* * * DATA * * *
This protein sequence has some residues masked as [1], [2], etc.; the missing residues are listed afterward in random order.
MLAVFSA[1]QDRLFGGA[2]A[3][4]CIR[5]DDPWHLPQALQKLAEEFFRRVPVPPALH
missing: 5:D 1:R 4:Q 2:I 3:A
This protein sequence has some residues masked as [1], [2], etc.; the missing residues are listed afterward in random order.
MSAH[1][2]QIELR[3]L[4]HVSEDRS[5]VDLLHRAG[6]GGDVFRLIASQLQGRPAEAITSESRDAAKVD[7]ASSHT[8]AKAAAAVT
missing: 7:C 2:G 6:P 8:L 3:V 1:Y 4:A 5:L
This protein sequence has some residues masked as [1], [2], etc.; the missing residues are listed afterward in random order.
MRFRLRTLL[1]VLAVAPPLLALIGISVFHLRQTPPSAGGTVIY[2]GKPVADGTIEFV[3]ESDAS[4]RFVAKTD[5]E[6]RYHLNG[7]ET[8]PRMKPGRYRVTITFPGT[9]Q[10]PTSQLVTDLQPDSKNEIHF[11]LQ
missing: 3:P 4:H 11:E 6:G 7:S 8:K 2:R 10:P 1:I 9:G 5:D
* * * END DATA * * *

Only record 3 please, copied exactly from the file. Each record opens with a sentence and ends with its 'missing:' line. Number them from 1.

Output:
This protein sequence has some residues masked as [1], [2], etc.; the missing residues are listed afterward in random order.
MRFRLRTLL[1]VLAVAPPLLALIGISVFHLRQTPPSAGGTVIY[2]GKPVADGTIEFV[3]ESDAS[4]RFVAKTD[5]E[6]RYHLNG[7]ET[8]PRMKPGRYRVTITFPGT[9]Q[10]PTSQLVTDLQPDSKNEIHF[11]LQ
missing: 3:P 4:H 11:E 6:G 7:S 8:K 2:R 10:P 1:I 9:G 5:D